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Wye Systems

The transformers supplying the plant loads can be connected on the load (secondary) side either in delta or in wye configuration. Either of these configurations can serve balanced three-phase three-wire loads equally well but they differ greatly in the way they accommodate single-phase loads. The other difference is the way the system can be grounded.

Standardized system voltages are based on integer multiples of 120 Volts and are historically related to the use of delta systems. That is why voltages that have the 1.732 as a multiplier (208 V; 4,160 V; 12.47 kV) are wye connections. A wye-connected secondary requires a primary winding connected in delta or supplied from a four-wire system with a firm neutral.

1v.jpgThe most common three-phase wye system is the four-wire system shown here. The fourth wire is connected to the common point where all three transformer phase windings are connected together. NEC Section 250-5 requires that the system be grounded for AC systems of 50 Volts to 1,000 volts where the neutral is carried through as the fourth wire as in a 480Y/277-Volt system.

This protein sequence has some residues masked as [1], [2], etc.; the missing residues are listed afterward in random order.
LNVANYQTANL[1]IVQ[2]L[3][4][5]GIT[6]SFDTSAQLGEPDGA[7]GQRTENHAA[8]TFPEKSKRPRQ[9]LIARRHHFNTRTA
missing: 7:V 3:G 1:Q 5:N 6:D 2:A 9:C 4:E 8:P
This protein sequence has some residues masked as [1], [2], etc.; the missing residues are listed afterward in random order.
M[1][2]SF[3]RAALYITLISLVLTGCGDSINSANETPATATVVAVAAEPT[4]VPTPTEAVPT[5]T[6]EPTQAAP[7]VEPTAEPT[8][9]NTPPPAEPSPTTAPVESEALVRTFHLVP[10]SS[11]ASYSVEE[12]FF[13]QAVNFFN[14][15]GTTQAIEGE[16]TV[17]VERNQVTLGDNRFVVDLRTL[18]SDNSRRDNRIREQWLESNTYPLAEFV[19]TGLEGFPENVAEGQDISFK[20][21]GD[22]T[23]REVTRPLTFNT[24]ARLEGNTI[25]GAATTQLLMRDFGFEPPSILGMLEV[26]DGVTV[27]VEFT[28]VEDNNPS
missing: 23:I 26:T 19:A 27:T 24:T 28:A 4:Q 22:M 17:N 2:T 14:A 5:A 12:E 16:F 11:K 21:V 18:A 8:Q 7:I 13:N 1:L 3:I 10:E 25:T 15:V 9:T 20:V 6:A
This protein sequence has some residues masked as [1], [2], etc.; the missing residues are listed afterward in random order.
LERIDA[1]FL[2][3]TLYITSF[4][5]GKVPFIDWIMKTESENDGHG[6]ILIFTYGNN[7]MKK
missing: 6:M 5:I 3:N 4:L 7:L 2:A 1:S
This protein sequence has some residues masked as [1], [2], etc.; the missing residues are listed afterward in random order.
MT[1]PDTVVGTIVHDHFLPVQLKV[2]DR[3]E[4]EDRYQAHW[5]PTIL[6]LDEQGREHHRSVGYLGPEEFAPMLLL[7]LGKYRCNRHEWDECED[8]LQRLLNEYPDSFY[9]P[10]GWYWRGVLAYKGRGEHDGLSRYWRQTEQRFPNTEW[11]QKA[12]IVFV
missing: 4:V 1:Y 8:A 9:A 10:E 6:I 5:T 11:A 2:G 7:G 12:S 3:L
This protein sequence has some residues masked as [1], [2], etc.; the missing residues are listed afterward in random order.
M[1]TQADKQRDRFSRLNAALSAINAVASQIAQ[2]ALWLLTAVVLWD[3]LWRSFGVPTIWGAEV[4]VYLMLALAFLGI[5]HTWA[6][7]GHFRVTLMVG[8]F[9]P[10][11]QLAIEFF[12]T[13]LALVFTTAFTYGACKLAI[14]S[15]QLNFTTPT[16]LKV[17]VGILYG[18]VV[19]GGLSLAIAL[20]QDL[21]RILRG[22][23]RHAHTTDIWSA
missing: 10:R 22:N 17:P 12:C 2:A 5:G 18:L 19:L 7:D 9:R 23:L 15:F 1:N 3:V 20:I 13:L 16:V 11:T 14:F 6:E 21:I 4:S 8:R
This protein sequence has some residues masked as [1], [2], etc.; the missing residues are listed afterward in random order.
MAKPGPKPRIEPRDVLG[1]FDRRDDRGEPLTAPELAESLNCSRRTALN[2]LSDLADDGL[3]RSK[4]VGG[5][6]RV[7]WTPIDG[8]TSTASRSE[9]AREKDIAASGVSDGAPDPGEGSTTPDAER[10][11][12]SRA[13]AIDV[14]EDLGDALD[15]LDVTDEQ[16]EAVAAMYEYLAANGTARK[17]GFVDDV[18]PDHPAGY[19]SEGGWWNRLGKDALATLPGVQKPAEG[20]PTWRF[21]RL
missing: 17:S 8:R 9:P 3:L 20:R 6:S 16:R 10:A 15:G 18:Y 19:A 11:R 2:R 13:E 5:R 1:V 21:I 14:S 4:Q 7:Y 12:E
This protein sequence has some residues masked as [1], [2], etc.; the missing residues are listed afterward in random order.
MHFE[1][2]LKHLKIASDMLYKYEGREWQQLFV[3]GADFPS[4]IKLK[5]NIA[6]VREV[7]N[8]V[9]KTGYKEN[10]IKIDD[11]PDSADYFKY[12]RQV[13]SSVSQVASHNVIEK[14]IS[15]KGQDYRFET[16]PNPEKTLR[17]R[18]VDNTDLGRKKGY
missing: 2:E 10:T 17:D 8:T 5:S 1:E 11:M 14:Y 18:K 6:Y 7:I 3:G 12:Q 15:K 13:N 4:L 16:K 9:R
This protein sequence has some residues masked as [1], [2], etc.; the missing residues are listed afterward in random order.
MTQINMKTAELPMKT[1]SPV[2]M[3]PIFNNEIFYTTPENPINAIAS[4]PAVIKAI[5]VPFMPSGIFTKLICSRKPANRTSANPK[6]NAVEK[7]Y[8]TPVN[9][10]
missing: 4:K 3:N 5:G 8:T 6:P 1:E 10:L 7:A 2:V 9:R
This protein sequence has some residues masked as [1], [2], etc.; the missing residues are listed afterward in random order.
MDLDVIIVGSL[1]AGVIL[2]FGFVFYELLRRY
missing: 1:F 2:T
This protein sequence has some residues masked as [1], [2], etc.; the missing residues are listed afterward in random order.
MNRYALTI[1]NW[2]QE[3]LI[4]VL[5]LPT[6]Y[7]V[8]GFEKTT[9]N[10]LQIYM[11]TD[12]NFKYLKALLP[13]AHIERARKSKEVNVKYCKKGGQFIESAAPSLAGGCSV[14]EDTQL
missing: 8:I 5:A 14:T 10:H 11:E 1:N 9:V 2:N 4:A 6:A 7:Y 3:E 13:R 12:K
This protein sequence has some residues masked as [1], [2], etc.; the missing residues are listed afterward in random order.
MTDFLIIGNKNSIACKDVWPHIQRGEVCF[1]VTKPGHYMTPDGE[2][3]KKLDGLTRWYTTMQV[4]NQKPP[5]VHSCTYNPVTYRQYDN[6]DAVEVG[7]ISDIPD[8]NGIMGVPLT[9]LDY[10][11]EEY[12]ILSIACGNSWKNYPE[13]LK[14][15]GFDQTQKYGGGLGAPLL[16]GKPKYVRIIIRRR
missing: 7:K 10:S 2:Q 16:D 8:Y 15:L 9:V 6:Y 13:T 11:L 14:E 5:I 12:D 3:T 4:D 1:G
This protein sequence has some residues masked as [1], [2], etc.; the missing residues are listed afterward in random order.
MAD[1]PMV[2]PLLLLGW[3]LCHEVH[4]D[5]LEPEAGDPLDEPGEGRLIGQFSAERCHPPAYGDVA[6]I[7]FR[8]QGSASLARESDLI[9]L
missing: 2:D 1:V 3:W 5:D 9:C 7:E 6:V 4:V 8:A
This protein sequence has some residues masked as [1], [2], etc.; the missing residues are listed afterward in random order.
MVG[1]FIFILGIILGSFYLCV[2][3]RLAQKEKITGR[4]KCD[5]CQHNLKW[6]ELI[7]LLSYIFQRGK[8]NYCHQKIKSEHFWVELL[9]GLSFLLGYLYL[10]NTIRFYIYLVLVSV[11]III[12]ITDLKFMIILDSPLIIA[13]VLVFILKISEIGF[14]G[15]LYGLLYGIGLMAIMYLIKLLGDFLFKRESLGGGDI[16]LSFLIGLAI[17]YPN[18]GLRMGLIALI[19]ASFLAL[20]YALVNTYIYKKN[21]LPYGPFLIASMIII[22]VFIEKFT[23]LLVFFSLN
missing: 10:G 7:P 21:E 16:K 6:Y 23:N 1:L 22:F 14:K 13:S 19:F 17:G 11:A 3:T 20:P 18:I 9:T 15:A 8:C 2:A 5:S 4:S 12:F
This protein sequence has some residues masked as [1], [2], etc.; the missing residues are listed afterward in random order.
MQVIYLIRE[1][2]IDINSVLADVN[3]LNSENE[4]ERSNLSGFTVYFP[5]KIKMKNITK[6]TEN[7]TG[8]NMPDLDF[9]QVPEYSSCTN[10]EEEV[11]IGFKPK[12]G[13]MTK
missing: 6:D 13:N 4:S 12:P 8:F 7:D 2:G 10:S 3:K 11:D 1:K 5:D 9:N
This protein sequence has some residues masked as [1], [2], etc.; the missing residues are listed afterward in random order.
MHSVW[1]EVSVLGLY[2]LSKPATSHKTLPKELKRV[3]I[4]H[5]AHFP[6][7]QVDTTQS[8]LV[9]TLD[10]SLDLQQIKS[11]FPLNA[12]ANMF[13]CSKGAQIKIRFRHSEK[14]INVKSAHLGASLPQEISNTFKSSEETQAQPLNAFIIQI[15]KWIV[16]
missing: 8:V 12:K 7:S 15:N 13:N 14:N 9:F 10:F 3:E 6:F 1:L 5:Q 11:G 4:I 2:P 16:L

This wye system provides the three lines to serve three-phase loads at the system line voltage. It provides three other line-to-neutral circuits to serve the single-phase loads at 277 Volts, a voltage which is 57.7% of the line voltage. Common arrangements are 480Y/277Volts and 208Y/120-Volts. Single-phase loads can be connected line-to-line as well, if adequately insulated at both ends and protected by two-pole, common-trip circuit breakers.

A single-phase load connected in a line-to-neutral configuration only loads the transformer phase that it is connected across. A single-phase load connected line-to-line loads two transformers with a derating penalty of about 14%. (If these loads are balanced line-to-line across all three phases, this penalty cancels out.) Single-phase loads are almost always served line-to-neutral instead of line-to-line.

The common neutral connection provides a convenient place to apply ground-fault-current detection or protection. The grounding conductor at the neutral carries current only if current returns outside the normal four wires.